Changing Power Reports of Visit to Defkalion Lab

Jeane Manning of the Changing Power web site reports on a visit that she and three engineers made to the Defkalion Green Technologies (DGT) in Vancouver this April. There she met with DGT’s Chief Technology Officer John Hadjichristos who showed them a demonstration of a Hyperion reactor. She reports:

We observed their fifth-generation apparatus being ramped up in minutes instead of taking hours or days to reach levels of heat output several times higher than equivalent energy input of electricity. If we had watched it longer, we may have seen even higher levels of more output than input.

Afterwards it was explained to me that the tested apparatus so far produces five kilowatts. The next prototype is expected to able to operate nine reactors working in parallel, creating a multireactor producing up to 45 kilowatts. The power of each reactor can be modulated to put out between one and five kilowatts by use of the control mechanism—electrical currents creating plasma.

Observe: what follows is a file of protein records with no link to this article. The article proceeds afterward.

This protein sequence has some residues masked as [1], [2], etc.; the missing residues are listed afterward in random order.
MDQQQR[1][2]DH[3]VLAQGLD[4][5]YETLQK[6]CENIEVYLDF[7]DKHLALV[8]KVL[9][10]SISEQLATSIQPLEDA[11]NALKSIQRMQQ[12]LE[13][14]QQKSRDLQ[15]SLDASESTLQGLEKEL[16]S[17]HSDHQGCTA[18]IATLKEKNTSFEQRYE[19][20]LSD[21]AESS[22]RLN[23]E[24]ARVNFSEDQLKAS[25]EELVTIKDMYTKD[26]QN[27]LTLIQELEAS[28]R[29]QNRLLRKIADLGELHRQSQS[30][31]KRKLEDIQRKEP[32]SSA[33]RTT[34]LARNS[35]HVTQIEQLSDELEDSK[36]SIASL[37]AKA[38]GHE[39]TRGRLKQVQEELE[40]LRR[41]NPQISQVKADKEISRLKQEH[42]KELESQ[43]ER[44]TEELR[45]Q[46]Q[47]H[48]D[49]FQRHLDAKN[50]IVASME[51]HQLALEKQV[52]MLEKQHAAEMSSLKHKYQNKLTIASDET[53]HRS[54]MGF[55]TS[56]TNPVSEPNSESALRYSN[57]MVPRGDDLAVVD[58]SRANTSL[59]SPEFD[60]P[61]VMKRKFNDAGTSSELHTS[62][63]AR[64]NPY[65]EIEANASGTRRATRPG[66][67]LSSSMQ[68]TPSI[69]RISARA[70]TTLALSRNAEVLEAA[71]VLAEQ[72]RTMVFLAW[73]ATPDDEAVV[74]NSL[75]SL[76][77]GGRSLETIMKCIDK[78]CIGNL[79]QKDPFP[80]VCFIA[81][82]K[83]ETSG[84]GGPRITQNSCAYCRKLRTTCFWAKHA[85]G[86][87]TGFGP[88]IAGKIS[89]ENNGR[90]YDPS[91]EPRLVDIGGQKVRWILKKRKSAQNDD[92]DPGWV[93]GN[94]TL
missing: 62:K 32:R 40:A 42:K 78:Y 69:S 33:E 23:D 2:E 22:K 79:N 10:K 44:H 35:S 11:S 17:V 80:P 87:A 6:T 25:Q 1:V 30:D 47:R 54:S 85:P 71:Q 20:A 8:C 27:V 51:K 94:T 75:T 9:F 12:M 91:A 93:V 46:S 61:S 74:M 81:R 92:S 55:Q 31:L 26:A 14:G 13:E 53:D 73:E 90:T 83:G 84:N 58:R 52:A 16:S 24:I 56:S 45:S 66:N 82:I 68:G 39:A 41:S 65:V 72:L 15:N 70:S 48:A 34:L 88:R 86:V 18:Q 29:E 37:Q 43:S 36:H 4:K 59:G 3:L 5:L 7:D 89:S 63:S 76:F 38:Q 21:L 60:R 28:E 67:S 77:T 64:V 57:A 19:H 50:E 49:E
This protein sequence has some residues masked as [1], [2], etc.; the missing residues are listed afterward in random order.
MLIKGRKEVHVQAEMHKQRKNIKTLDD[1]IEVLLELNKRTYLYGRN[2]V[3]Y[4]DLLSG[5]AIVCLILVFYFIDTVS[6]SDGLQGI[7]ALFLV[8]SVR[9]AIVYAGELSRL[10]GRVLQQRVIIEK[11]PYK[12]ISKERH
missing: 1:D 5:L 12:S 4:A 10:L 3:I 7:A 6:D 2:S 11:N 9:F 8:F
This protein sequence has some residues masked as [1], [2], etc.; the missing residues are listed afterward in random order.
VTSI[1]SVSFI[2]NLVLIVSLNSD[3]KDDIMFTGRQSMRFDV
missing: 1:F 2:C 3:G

All that’s needed to stop the reactor from producing excess heat energy is to switch off those currents that create plasma.

Manning reports that the DGT lab is going to be locked up soon as the company needs to meet development deadlines, and that they will be presenting a paper at the ICCF-18 conference and are “strongly considering” presenting audiovisual materials at National Instruments’ NI Week in August.

She had some discussion with the company about the Andrea Rossi and the E-Cat — of course DGT were at one time partners with Rossi. Hadjichristos says about the E-Cat “Unfortunately for him, it is not well designed to be controllable, so it was impossible to develop a technology around something that cannot be controlled.”
He explained that they decided to go their own way in working on a technology that was more easy to control and started by working on the control mechanism.

DGT is now using the term Heat Energy from Nuclei Interactions (HENI), rather the Low Energy Nuclear Reactions (LENR) label as a way to avoid the negative attention of nuclear authorities.